A brief history of the B-25D Empire State Building crash

On Saturday 28 July William Franklin Smith, Jr., was piloting a B-25 Mitchell bomber on a routine personnel transport mission from Bedford Army Air Field to Newark Airport.



Smith asked for clearance to land, but was advised of zero visibility. Proceeding anyway, he became disoriented by the fog and started turning right instead of left after passing the Chrysler Building.

At 9:40 a.m., the aircraft crashed into the north side of the Empire State Building, between the 78th and 80th floors, carving an 18-by-20-foot (5.5 m ◊ 6.1 m) hole in the building where the offices of the National Catholic Welfare Council were located. One engine shot through the South side opposite the impact and flew as far as the next block, dropping 900 feet (270 m) and landing on the roof of a nearby building and starting a fire that destroyed a penthouse art studio. The other engine and part of the landing gear plummeted down an elevator shaft. The resulting fire was extinguished in 40 minutes. It is still the only fire at such a height to be brought under control.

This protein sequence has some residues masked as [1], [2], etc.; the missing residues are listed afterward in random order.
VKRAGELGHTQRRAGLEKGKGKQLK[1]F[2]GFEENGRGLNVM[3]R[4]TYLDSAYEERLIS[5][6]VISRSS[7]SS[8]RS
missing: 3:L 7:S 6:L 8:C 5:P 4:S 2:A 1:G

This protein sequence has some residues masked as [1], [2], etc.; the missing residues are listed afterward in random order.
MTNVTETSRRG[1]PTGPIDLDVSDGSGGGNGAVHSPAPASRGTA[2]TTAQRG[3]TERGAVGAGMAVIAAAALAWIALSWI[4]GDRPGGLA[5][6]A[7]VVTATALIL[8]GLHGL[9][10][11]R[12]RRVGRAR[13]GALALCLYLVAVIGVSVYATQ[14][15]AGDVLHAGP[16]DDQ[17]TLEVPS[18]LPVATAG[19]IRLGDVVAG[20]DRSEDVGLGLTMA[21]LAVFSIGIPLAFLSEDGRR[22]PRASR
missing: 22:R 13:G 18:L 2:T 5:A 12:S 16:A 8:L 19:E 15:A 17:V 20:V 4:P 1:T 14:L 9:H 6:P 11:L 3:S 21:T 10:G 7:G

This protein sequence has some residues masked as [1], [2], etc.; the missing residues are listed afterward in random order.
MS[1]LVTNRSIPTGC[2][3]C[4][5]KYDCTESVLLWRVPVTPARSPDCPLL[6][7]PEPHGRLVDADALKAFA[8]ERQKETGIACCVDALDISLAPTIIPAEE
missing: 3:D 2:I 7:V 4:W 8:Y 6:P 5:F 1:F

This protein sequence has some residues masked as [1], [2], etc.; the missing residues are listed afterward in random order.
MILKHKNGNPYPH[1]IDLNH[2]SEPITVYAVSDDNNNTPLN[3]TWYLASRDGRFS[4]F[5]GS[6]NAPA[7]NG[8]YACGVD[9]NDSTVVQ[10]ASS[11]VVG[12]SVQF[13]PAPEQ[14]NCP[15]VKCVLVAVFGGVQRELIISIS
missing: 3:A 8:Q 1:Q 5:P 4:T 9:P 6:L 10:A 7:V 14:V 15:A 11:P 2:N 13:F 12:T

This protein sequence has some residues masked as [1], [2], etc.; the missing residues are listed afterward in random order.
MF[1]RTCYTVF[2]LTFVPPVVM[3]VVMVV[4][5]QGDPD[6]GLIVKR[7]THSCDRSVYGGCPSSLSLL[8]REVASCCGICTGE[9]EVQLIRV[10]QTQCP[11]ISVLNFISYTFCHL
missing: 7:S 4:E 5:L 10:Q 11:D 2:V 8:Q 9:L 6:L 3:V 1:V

The accident did not compromise the building's structural integrity, but it did cause fourteen deaths (three crewmen and eleven people in the building) and damage estimated at $1,000,000 ($13,303,142 in 2016 dollars)

Despite the damage and loss of life, the building was open for business on many floors on the following Monday. The crash spurred the passage of the long-pending Federal Tort Claims Act of 1946, as well as the insertion of retroactive provisions into the law, allowing people to sue the government for the accident.



History








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